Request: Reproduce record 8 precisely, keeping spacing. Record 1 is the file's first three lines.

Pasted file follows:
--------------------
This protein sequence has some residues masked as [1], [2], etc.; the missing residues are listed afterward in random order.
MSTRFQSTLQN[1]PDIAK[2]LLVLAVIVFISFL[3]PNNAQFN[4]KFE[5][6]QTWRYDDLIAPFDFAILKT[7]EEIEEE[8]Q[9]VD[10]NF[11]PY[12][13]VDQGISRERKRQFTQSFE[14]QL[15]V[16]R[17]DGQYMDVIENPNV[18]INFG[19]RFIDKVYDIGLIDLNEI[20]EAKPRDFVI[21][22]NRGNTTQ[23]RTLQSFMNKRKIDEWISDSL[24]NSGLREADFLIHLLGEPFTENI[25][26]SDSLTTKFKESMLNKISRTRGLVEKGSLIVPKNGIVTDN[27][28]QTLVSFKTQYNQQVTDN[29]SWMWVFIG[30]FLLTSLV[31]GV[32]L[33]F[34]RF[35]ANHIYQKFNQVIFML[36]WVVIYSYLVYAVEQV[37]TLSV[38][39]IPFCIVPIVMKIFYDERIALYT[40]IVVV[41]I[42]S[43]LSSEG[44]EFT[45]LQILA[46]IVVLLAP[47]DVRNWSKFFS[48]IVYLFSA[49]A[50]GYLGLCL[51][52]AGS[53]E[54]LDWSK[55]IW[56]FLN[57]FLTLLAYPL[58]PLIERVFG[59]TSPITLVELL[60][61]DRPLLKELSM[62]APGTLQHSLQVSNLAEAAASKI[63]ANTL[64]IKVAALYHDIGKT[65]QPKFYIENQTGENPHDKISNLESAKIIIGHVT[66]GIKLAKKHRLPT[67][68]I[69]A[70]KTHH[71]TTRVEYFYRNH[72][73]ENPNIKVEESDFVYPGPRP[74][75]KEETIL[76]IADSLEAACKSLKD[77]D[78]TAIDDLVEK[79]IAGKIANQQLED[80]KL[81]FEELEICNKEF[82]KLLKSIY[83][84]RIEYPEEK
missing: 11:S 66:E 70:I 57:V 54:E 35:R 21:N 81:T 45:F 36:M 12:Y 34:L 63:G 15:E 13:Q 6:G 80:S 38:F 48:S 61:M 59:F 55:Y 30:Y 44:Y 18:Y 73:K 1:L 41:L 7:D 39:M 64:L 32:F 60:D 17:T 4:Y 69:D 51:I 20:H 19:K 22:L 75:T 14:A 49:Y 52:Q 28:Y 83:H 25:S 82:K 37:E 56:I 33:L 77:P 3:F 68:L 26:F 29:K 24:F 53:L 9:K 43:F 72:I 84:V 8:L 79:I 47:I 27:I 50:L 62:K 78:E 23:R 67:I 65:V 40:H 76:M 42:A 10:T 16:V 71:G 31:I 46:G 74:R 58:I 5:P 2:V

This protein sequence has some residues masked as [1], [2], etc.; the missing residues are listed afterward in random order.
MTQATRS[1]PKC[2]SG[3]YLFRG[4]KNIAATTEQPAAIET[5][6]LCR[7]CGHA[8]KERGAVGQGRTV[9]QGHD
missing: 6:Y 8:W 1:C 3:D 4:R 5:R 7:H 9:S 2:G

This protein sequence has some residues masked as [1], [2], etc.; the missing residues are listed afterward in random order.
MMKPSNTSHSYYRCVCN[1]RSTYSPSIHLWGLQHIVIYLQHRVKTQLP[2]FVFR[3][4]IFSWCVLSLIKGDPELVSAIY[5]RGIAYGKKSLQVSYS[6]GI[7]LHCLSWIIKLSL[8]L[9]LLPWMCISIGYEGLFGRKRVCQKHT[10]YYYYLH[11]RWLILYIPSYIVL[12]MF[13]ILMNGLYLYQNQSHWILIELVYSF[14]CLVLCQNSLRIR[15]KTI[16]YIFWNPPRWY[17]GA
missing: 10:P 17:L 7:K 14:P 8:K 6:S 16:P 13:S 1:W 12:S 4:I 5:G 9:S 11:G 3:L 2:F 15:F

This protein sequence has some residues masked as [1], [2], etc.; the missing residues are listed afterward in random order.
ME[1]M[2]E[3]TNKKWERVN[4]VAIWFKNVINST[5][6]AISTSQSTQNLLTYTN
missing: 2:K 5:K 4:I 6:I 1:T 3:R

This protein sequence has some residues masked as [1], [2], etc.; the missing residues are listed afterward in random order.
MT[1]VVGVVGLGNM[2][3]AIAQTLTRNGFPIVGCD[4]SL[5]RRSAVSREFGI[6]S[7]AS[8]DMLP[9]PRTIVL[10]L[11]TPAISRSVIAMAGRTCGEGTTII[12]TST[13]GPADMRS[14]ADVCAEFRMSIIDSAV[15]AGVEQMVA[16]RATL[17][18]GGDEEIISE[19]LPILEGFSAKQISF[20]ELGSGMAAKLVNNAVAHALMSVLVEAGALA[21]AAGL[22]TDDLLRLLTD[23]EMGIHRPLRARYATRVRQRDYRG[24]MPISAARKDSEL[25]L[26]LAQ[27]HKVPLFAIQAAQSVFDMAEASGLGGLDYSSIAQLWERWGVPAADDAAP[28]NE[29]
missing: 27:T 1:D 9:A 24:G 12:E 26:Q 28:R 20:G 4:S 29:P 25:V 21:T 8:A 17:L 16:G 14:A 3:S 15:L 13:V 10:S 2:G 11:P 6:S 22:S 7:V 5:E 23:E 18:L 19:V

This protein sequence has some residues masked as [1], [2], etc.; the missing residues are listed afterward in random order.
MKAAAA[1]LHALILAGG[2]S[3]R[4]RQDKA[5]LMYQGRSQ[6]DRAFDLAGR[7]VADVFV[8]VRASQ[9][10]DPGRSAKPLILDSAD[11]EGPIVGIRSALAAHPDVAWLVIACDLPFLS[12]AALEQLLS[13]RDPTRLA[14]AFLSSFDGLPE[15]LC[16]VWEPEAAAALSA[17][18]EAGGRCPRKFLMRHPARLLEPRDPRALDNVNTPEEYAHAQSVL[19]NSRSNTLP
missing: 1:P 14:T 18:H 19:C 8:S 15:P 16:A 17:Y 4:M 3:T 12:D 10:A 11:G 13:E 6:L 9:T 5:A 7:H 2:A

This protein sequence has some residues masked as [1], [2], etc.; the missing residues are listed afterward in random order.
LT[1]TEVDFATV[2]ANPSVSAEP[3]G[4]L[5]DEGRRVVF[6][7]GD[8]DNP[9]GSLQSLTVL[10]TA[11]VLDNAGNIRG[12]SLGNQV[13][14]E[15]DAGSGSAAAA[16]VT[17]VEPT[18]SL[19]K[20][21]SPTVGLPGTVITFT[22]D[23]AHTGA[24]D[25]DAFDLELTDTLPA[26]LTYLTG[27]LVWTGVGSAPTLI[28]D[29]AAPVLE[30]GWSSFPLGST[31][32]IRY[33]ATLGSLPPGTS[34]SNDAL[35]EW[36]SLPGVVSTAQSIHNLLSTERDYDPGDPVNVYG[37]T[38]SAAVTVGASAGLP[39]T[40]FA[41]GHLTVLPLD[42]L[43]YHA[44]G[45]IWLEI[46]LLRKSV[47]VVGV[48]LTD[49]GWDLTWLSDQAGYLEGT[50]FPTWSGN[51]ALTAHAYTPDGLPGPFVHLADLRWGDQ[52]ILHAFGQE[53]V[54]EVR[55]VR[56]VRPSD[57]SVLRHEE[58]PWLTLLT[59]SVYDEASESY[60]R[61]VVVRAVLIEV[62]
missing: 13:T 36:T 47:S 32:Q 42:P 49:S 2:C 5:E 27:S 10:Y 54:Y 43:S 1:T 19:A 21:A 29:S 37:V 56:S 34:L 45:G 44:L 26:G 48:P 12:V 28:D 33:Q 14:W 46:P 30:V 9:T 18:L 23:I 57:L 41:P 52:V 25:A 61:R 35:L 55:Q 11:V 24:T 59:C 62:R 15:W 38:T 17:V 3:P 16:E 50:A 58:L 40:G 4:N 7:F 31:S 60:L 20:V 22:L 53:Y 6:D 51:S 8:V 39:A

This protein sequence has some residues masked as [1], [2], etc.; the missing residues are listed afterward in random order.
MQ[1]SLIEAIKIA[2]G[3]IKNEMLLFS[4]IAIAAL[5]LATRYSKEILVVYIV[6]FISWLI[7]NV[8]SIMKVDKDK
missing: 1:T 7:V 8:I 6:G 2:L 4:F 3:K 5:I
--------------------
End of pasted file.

This protein sequence has some residues masked as [1], [2], etc.; the missing residues are listed afterward in random order.
MQ[1]SLIEAIKIA[2]G[3]IKNEMLLFS[4]IAIAAL[5]LATRYSKEILVVYIV[6]FISWLI[7]NV[8]SIMKVDKDK
missing: 1:T 7:V 8:I 6:G 2:L 4:F 3:K 5:I